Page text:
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Glossary M - P
Glossary A - D
Glossary E - L
Glossary M - P
Glossary Q - Z

M - N - O - P



Maize: Another name for corn.




Matrix: A general term applied to the sediments and other material, such as boulders, gravel, or stone, in which archaeological materials are found.  Soil samples are also removed for flotation.




Midden: A surface used for trash disposal, often characterized by a dark stain or an accumulation of debris.




Mottling: Displaying multiple colors or shades, often used to describe soil colors.




Munsell: A book of standardized colored ships used by archaeologists to describe soil.


NAGRPA (Native American Graves Protection and Repatriation Act): Law passed in 1990 which created new ethical and legal archaeological standards for the treatment of human remains.  It calls for human remains and sacred objects held by federal museums and agencies to be repatriated to native groups who can be connected to the archaeological cultures.




Nettle (wood): A plant that was used to make cordage, often found along riverbanks or in the woods.


Observation: Recognizing or noting a fact or occurence.




Obsidian: Sometimes referred to as volcanic glass, this is a form of stone that has no internal blocky or crystalline structure.  Consequently, it can be made to have an exceptionally sharp edge, though it is typically brittle.




Orthoquartzite: Also known as silicified sandstone, this is a form of quartzite found in Wisconsin.


Paste: A mixture of clay and water, to which other materials are added as temper before being formed into a pottery vessel.


Percussion flaking: There are two forms:


Direct percussion

Direct Percussion: Striking a core directly with a hammer or billet in order to drive off a flake.


Indirect percussion


Indirect Percussion: The use of an intermediary punch to focus the power of a blow on a specific point of a core.




Petroglyph: A design chiseled or chipped out of a rock surface.




Pictograph: A design painted on a rock surface.




Pit: A hole that was dug into the ground, often for storage, burials, or refuse.  Also a slang word used to describe an area of excavation.


Pleistocene: The Ice Age; the epoch of geologic time from 1.6 million years ago to 10,000 years ago, characterized in North America by periods of glacial advance and retreat.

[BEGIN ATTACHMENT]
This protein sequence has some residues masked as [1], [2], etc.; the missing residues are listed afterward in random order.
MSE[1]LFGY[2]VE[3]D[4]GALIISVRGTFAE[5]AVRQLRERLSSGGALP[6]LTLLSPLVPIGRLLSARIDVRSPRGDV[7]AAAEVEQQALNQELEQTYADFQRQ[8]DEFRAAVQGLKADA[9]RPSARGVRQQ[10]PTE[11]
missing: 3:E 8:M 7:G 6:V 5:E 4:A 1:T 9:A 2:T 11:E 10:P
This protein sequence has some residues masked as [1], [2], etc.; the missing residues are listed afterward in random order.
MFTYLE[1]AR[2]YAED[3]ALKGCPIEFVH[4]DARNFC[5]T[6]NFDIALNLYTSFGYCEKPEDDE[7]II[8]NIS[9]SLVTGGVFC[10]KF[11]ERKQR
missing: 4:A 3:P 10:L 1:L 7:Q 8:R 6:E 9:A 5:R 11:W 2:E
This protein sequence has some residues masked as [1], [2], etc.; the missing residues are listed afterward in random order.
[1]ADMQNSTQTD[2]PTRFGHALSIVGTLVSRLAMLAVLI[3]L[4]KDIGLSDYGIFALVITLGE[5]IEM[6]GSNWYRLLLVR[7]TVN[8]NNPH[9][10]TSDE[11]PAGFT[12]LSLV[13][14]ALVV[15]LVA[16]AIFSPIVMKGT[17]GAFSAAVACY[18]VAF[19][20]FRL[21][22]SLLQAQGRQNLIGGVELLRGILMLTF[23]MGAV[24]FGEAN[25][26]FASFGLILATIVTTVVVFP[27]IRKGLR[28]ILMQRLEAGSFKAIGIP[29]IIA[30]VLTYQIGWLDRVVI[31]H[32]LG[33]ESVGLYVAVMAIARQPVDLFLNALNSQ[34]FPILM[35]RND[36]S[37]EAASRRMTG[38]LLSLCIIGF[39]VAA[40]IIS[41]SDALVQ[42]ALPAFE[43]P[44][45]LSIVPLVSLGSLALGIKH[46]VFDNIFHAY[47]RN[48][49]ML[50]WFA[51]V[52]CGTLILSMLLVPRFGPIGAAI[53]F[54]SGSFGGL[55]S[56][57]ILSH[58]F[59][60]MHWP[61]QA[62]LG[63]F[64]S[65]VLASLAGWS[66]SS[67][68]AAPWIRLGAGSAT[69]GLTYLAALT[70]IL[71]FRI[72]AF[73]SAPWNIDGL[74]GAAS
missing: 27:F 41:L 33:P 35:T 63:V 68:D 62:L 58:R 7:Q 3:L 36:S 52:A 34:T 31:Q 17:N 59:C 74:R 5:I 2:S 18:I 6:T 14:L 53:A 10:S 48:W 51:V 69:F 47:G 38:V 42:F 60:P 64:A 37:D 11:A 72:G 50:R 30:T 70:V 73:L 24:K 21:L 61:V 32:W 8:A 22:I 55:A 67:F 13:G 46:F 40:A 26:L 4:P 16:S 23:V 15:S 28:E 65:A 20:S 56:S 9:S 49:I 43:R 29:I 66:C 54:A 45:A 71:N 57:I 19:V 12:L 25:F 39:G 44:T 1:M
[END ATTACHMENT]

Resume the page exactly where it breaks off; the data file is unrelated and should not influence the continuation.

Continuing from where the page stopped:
Pottery sherd


Pot Sherd: A piece of broken pottery.




Pottery: All forms of human-made products constructed from clay.


Prehistoric archaeology


Prehistoric Archaeology: Archaeology that deals with materials that date prior to written history within a region.  In Wisconsin, this would be before A.D. 1650.
Prehistoric archaeology


Pressure flaking


Pressure Flaking: The controlled application of increasing pressure to a core in order to strike off a flake.


 Projectile point


Projectile Point: Not always an arrowhead!  A term used to describe any stone tool used as a hunting device, either a spearpoint or an arrowhead.




Provenience: The location of an item (artifact, feature, or ecofact) in a site.




Punctation: Pressing nodes or other shapes into the surface of pottery, usually one shape at a time.


Pythagorean Theorem

Pythagorean Theorem: Formula used to determine the side or hypotenuse of a right triangle (a squared + b squared = c squared).  Used to lay out excavation units.
Pythagorean Theorem


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Mississippi Valley Archaeology Center at the University of Wisconsin - La Crosse
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All material Copyright 2000-2014 Mississippi Valley Archaeology Center at the University of Wisconsin - La Crosse

*MVAC Educational Programs are supported in part by the National Endowment for the Humanities.  Any views, findings, conclusions or recommendations expressed in these programs do not necessarily represent those of the National Endowment for the Humanities.
*This project was supported, in part, by the National Science Foundation.  Opinions expressed are those of the authors and not necessarily those of the Foundation.